Make 1:25,000 maps, 1-meter satellite imagery freely available: Indian geospatial thinktank
India’s collection and use of geospatial data have increased exponentially in the last few years. With the central government’s push toward smart cities and massive infrastructure development taking place across the nation, various government organizations are leveraging remotely-sensed, location-specific data in major national programs. However, in the absence of an integrated national geospatial policy, the country has not been able to exploit the full potential of this transformative technology.
To that end, a high-level thinktank has released a new vision document called Geospatial Strategy for New India, calling for the formation of an independent, non-partisan autonomous agency under the Prime Minister’s Office for shaping India’s geospatial roadmap. The document, which was released during the GeoSmart India 2019 conference, proposes the establishment of an autonomous geospatial agency that would act as the vanguard of all public sector data in India.
Some of the proposals made by the thinktank include:
Map and Data Policy: There should be minimum restrictions while respecting privacy, national security and commercial confidentiality. Maps up to 1:25,000 and 1-meter resolution remotely-sensed imagery should be made freely available.
CORS Network: India must have a country network of 4,000 CORS stations (Continuously Operating Reference Stations).
IRNSS Implementation: States can be encouraged to use IRNSS – the independent regional navigation satellite system developed by ISRO – as part of their public transportation systems such as buses and emergency services, among others.
For a country like India that seeks to become a $5 trillion economy by 2024, leveraging the digital advancements by establishing a strong digital and geospatial data infrastructure are need of the hour, the thinktank points out. Integration of geospatial technology in the government’s ‘New India’ vision will enable the development of applications that enable efficient workflows across industries, including agriculture, health, education, housing, disaster management, environment, and urban development.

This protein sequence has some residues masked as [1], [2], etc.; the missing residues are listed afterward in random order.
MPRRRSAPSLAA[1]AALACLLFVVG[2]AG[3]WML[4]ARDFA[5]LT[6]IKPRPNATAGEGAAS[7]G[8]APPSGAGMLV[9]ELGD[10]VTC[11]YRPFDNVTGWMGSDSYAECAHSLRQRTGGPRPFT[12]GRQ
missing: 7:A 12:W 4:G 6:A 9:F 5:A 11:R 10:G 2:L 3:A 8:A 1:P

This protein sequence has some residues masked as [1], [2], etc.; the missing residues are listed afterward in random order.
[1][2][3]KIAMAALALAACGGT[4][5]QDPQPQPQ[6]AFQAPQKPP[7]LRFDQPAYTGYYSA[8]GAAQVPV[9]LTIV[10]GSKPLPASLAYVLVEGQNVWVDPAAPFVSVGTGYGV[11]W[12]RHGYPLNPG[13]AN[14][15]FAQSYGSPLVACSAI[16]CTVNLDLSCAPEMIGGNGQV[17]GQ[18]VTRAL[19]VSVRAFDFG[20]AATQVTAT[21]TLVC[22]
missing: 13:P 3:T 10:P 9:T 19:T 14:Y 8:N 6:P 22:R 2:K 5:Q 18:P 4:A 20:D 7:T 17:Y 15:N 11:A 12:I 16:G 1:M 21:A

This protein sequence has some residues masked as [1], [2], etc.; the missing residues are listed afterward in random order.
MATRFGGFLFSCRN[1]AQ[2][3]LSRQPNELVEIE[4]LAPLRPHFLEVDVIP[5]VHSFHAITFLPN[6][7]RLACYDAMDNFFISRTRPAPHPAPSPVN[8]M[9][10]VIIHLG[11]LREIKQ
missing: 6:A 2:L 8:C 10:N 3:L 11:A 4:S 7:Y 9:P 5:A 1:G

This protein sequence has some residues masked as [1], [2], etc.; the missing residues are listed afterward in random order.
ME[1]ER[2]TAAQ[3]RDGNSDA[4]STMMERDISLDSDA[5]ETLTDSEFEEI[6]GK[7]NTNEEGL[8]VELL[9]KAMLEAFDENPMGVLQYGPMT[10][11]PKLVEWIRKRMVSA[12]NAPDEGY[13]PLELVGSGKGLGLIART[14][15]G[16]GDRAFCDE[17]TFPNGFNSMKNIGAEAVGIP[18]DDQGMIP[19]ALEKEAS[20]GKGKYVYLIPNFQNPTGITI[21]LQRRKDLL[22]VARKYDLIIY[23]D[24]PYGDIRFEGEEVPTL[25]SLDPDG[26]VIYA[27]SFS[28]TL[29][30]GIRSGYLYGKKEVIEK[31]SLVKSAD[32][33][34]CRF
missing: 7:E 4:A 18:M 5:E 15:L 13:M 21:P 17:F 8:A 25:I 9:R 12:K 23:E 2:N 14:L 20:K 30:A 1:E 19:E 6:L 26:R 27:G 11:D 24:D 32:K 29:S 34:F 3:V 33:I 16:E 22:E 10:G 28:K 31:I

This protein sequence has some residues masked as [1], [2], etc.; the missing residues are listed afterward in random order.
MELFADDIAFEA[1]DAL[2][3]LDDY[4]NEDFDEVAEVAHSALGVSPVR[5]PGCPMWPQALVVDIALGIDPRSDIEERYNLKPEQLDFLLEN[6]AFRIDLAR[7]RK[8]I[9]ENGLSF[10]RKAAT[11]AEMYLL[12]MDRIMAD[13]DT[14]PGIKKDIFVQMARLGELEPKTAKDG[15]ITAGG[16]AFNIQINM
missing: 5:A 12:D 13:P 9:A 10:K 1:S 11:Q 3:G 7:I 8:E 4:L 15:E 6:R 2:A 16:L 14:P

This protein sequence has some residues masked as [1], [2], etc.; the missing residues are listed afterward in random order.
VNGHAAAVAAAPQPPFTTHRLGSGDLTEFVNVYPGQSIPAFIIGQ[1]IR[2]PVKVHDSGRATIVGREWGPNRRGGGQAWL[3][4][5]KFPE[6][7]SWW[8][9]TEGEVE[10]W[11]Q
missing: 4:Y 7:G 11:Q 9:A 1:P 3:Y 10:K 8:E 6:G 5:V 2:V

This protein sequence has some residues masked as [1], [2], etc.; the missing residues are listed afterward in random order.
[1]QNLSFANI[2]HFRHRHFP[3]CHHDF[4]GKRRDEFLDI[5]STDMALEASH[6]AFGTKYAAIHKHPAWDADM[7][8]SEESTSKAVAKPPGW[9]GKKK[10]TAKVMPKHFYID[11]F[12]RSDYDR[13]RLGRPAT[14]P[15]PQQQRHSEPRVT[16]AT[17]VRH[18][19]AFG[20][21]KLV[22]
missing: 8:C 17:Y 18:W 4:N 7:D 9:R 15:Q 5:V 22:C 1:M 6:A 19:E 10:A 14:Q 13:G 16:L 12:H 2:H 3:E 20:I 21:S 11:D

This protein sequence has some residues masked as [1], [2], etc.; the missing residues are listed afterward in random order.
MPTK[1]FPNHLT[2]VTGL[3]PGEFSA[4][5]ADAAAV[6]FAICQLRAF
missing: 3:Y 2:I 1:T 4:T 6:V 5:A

Open platform India Observatory aims to support sustainable development in India
India’s village communities, policymakers, academicians and researchers can now sift through more than 1,600 layers of location-specific data to make informed decisions about natural resource management and rural development. The Foundation for Ecological Security (FES), an NGO working on conserving natural resources at the grassroots, has brought together a unique ecosystem of tools – open data platform India Observatory – to help understand the status of local-level resources and facilitate the action plans for conserving them.
The data made available on India Observatory platform has been pooled from various sources and dates as far back as the 1960s. Providing a quick summary on the socio-economic and ecological parameters of any chosen state/district/block in the country, India Observatory makes use of easy-to-understand visualization formats, including maps, infographics, and bar graphs.
The free-for-all platform comes packed with neat analytical features, such as allowing the creation of two maps on the same screen for easy evaluation and enabling visualization of comparative parameters on the same map. During the launch of the platform on the sidelines of GeoSmart India conference, Jagdeesh Rao, CEO of FES, provided a lowdown on some of these tools.
For example, the Composite Landscape Assessment and Restoration Tool (CLART) helps to identify the best areas for groundwater recharge under the Government of India’s rural employment scheme, MGNREGA. Another tool called GIS-Enabled Entitlement Tracking system, aka GEET, builds awareness on entitlements for marginalized communities by tracking eligibility at the household level. Similarly, the Integrated Forest Management Toolbox, or IFMT, assists in both data collection and analysis, and help forest departments to prepare long-term working plans.
A commendable part is that these tools can even work offline on smartphones. Further, to maximize the reach of the platform to different parts of a diverse nation, India Observatory is capable of auto-translating content into 12 regional languages.
Why India Observatory is important
Between 2016 and 2018, India’s rank on the United Nations’ Sustainable Development Goals (SDG) index dropped by 2 points, falling from 110 to 112. Presently, the nation of 1.37 billion people contributes to 20% of the global SDG gap in 10 of the 17 SDGs, and to more than 10% of the gap in another six.
So, it is imperative that India takes cognizance of Open Data which has been recognized by the UN as a universal resource to help meet the SDGs. Open Data can help governments, businesses, and not-for-profit organizations to ensure both that their SDG plans are evidence-based and that the outcomes are measurable.
However, as Rao points out, often vast data sets, algorithms, and tools are available in a range of organizations, but inaccessible to professionals and people, especially in an intelligible manner. “Through India Observatory, FES is not only helping the policymakers and administrators in sound decision-making but is also empowering people in villages and remote areas to build a bright future for themselves.”